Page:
Anyway, when I was a child I think I was talking about how I was finding a school project difficult – I think we were even walking in the garden, but that sounds like it’s too good to be true – walking in the garden with my Dad and he gives me a piece of wisdom, like something out of a Hollywood movie or something. Tell me father, how can I train in the force and become a jedi? Etc.

Anyway, I said “I can’t do my history project Dad…” and he dropped some wisdom on me, saying “How do you eat an elephant?”

The point is this:
Seeing the challenge as one whole thing can destroy your motivation, but step by step, bit by bit – that’s how you get a big thing done. And don’t give up.
Also, you just have to have drive – you have to be stubborn, you have to be motivated. Listen to that army captain you have in your head and obey him!

Joe says that at times he felt like there were two voices in his head. One saying, “let’s rest here in the sun it’s nice” and another part of him which was completely unsympathetic, saying “No, you’ve got to get to that rock. Now get up and go!”

We all have that inside us. That cold, pragmatic voice, which seems frightening or something, but we just have to listen to it sometimes, just to get things done.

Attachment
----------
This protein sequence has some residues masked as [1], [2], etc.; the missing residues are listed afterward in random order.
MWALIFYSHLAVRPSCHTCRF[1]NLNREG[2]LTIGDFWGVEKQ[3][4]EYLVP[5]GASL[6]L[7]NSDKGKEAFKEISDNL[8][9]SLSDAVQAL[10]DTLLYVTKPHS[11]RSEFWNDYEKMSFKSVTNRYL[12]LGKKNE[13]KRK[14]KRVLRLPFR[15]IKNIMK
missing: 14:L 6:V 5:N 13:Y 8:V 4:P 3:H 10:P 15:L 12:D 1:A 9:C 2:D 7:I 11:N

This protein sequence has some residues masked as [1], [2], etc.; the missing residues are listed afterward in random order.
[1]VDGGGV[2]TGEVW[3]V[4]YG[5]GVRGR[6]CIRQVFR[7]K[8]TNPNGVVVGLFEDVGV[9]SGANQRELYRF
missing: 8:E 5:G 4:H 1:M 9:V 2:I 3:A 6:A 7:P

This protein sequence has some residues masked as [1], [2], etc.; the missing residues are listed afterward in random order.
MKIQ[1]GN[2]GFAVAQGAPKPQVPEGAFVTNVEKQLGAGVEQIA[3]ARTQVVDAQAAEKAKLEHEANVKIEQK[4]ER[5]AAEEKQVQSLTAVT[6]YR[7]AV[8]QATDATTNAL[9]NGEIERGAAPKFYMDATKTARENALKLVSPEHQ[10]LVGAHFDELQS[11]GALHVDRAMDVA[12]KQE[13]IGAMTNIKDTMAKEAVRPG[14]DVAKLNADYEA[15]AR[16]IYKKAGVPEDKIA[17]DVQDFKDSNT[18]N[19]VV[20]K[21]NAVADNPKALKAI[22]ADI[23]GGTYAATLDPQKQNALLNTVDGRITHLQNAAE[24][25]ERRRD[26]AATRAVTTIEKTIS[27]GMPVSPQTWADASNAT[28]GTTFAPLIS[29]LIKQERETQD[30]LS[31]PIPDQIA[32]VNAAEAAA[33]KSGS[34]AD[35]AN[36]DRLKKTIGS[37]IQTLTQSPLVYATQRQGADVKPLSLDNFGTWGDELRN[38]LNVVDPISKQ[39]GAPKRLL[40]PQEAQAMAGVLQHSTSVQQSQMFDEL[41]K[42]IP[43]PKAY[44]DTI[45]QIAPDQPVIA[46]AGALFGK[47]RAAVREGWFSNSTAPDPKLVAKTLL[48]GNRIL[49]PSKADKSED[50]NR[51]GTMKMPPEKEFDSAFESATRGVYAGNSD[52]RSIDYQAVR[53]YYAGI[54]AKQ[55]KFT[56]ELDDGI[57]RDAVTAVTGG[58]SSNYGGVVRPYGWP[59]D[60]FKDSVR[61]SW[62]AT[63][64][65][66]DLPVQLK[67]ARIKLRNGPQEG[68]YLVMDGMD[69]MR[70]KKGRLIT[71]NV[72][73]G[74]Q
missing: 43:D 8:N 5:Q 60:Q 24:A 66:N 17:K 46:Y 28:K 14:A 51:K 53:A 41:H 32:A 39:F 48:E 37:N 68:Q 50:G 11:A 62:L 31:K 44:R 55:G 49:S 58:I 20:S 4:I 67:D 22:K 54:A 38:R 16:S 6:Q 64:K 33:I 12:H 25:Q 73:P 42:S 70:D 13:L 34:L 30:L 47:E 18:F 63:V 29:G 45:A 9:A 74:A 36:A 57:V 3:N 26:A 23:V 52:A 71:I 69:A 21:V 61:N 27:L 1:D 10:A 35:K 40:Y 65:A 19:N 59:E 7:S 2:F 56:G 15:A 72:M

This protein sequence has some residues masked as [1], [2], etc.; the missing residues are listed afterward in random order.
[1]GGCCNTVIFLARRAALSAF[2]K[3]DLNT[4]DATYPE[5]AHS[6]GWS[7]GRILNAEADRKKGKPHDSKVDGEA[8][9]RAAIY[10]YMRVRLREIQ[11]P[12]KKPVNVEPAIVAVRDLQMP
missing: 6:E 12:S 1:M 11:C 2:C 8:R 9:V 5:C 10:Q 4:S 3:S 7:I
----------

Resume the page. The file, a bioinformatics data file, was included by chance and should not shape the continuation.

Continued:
Obviously Joe was in seriously bad physical condition at this point. Exhaustion, the badly broken leg, internal bleeding, shock, frostbite, hunger, injuries from his falls.
But also he started falling apart mentally too.
That feeling of there being several voices in his head or several parts of his mind got stronger and stronger – with one part being this cold pragmatic feeling of just relentlessly getting to the next point and the next after that, and the other part of him was just almost disconnected as his mind wandered away from what was happening as if he was observing it all from a distance. It must have been seriously strange and disturbing.

Sound of water driving him mad.

Night fell and he lay on the rock staring up at the stars and his consciousness became quite unhinged, having psychedelic out-of-body experiences. He says he felt like he was becoming part of the rocks and part of the mountain itself, and he lost all sense of time, feeling that he had lain there for centuries.

Day 7 – Joe still isn’t dead!

Meanwhile, Simon and Richard are preparing to leave the next morning.

Joe finds water.
Peeing himself, enjoying the sensation.
Feeling totally robbed of his dignity.
Realises he could make it.
But hit hard by the realisation that Simon and Richard might have gone.

The delusions – thinking that Simon and Richard were, for some reason, following behind him but choosing not to come and help him because they didn’t want to embarrass him.